Observer Comments

12:03 Tue Apr 12, 2022

A Look Back at Measuring the Extreme Winds on Mount Washington
A range of the anemometers designed and used during the Observatory's history, shown above clockwise from top left, include the Heated No. 2, Grandfather Pitot, Pitot 92, Pitot 94, Pitot 97, Pitot 11, and Pitot 19.
 
Today is Big Wind Day, commemorating the 231 mph wind gust recorded by Mount Washington Observatory staff on April 12, 1934.  
 
Since the earliest days of observing weather on the summit, measuring wind speeds has been a challenge. Heavy icing conditions and extreme winds are enough to damage common measurement devices, rendering them inadequate for maintaining our 90 years of continuous weather and climate data. In the early years of the Observatory, the necessity arose to have an instrument that could accurately measure high winds and maintain accuracy during severe icing.
 
To this day, there are no commercially available instruments that could survive a Mount Washington winter, let alone accurately measure wind speeds throughout the cold season. To combat this, MWOBS has accomplished numerous innovations in measuring wind speeds through the development of heated anemometers. Adding a heater allowed for these instruments to survive the summit’s icing conditions, and the Observatory has spent the decades since improving and perfecting a custom designed heated pitot anemometer.  
 
Beginning back in the late 1800s, the Blue Hill Observatory originally loaned some cup anemometers to the Observatory, beginning a record of wind speeds. However, these anemometers were non-heated, preventing a continuous record in the wintertime icing conditions. The cup anemometers remained in use as primary instruments through 1946. From then until 2005, the Observatory used them occasionally as backup anemometers in light wind and light icing conditions.
 
Attempts to overcome icing conditions led to the development of a heated anemometer, aptly named the Heated No. 1. With a new heating element, this anemometer could counter winter ice accumulation. Implemented on Nov. 9, 1932, Heated No. 1 was able to take measurements when winds were between 11-120 mph in icing conditions.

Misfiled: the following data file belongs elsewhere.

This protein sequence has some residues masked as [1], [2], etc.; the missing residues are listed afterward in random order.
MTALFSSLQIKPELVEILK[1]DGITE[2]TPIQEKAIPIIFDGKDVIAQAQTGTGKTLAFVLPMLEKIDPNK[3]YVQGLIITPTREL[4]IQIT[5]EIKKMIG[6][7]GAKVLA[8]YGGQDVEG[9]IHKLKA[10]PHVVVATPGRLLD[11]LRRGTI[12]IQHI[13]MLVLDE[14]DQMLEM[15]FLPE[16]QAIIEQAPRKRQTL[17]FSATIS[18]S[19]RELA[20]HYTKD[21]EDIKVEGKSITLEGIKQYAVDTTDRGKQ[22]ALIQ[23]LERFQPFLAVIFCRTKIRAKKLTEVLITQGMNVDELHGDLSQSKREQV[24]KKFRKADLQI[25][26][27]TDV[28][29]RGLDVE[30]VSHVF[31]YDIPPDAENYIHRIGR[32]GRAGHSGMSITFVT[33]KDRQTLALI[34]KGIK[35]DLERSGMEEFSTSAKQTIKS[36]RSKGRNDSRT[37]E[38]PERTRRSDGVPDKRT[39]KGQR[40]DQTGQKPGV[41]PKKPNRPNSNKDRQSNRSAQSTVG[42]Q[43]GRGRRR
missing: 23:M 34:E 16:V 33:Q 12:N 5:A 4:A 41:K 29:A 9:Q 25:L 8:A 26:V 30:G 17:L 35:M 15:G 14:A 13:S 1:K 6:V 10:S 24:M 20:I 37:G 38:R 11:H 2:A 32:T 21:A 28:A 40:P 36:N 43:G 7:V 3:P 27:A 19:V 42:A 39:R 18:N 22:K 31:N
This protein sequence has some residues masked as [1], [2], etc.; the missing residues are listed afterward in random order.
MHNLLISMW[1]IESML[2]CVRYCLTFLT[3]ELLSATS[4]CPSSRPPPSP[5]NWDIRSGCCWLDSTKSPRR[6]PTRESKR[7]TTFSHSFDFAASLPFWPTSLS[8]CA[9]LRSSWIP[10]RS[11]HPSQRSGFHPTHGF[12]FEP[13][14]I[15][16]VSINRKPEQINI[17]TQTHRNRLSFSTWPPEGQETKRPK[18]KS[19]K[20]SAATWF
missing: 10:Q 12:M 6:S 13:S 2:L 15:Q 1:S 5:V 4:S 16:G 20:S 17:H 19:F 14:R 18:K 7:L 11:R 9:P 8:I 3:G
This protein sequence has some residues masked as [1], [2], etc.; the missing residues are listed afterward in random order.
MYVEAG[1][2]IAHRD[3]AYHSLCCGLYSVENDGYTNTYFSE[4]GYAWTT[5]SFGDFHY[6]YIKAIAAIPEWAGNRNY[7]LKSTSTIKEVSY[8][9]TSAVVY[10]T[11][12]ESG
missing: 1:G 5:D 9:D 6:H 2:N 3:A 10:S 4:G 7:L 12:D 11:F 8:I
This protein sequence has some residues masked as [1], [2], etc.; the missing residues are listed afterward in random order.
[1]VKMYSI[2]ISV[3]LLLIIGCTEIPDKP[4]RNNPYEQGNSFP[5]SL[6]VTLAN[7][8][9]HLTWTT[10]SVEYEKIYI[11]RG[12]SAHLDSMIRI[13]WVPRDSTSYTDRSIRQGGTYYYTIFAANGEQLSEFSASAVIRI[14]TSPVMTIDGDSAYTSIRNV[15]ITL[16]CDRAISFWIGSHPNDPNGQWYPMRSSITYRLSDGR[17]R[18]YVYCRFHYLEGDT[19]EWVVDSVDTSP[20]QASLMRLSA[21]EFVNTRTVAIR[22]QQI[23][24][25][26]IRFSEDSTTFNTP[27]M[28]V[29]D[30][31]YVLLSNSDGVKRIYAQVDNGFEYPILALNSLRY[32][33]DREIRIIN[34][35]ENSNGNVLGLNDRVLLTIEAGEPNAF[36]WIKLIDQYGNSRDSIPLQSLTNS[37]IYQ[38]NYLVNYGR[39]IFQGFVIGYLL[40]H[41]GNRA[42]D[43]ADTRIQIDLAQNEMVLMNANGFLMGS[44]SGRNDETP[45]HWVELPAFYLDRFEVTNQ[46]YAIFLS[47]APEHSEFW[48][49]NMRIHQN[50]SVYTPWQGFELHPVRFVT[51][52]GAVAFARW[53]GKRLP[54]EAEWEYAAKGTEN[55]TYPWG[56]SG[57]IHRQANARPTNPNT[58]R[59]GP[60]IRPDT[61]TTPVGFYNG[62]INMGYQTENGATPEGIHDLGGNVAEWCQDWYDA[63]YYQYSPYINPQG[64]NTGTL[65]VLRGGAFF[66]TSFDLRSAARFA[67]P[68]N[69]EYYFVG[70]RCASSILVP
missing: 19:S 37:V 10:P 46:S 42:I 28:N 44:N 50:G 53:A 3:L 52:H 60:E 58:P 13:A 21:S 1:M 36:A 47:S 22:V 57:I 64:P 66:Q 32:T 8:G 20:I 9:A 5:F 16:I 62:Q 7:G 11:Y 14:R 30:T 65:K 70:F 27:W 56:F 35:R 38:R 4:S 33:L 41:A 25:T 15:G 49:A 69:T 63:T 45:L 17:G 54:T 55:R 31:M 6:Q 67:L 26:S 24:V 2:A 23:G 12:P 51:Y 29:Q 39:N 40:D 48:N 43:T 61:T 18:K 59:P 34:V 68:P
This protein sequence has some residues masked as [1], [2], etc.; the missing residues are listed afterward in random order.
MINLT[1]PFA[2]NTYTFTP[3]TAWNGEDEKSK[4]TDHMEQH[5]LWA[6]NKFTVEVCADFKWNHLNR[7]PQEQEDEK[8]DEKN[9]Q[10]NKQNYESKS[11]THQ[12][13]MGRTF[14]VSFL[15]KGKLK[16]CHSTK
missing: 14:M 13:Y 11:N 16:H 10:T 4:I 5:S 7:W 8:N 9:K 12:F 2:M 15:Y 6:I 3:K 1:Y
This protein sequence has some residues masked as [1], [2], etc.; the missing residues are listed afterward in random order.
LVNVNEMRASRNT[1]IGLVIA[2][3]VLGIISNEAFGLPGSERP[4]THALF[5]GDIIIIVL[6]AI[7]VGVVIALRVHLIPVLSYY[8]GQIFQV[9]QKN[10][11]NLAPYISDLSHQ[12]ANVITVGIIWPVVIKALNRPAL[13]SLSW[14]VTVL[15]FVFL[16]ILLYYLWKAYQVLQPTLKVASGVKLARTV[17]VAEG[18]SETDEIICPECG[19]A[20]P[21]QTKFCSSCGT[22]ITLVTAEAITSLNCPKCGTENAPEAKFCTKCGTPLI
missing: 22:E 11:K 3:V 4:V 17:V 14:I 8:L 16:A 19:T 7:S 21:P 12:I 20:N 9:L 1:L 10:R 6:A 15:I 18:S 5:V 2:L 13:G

After it went up, efforts to improve Heated No. 1 resulted in the Heated No. 2 becoming an operational instrument. Heated No. 2’s improvements over No. 1 included a sheltered heater with a vent around the shaft, a 700-watt double-circuit heating device, and vacuum contacts for electrical recording.
 
Heated No. 2 became the main instrument on the summit in 1933, replacing Heated No. 1. Heated No. 2 is most famous for recording The Big Wind of 231 mph on April 12, 1934, which still stands as the fastest surface wind speed ever observed by a human. Measured in extremely challenging icing conditions, the measurement was extensively verified, setting the standard of data quality for MWOBS weather observers throughout our history. The Heated No. 2 is currently on display in the Extreme Mount Washington™ museum on the summit. 
 
Shown above are Mount Washington Observatory staff Alex McKenzie, left, John Dick, and Aubrey Hustead, holding the Heated No. 2 Anemometer.   
 
 
Later on into the Heated No. 2’s lifespan, questions emerged surrounding its performance in periods of high winds and heavy icing. Beginning in the winter of 1944-45, testing for using an operational pitot tube anemometer began. The idea for using a pitot tube was borrowed from the aviation industry, since pitot tubes were proven to be able to measure wind speeds much faster than those experienced on the summit. The tubes were attached to the nose and wings of an airplane, analyzing the free-air pressure and the measured pressure at the plane, and then calculating the relative airspeed from the difference.
 
The tubes themselves were commercially available, so once determined that a pitot tube could properly measure wind speeds on the summit, all that was necessary was to build the housing. Observatory staff got creative and constructed a mast and skirt out of a repurposed tin vegetable can. With these, in 1946 the Grandfather Pitot became the Observatory’s main instrument for measuring and recording wind speeds. Its advantages over the Heated No. 2 included that it automatically corrected the barometer to free-air pressure, had no moving parts, and could accurately measure instantaneous gusts and average sustained wind speeds directly from the recorder. Previously, observers would calculate these two data points by hand.
 
The Grandfather worked well for speeds above 30 mph, but winds less than that often could not deliver the torque necessary to vane the tube into the right direction. In these instances of lighter winds, using the cup anemometers as backups came in handy. The Grandfather was then retired in 1992, and, through 2022, remains the summit’s longest-used primary anemometer.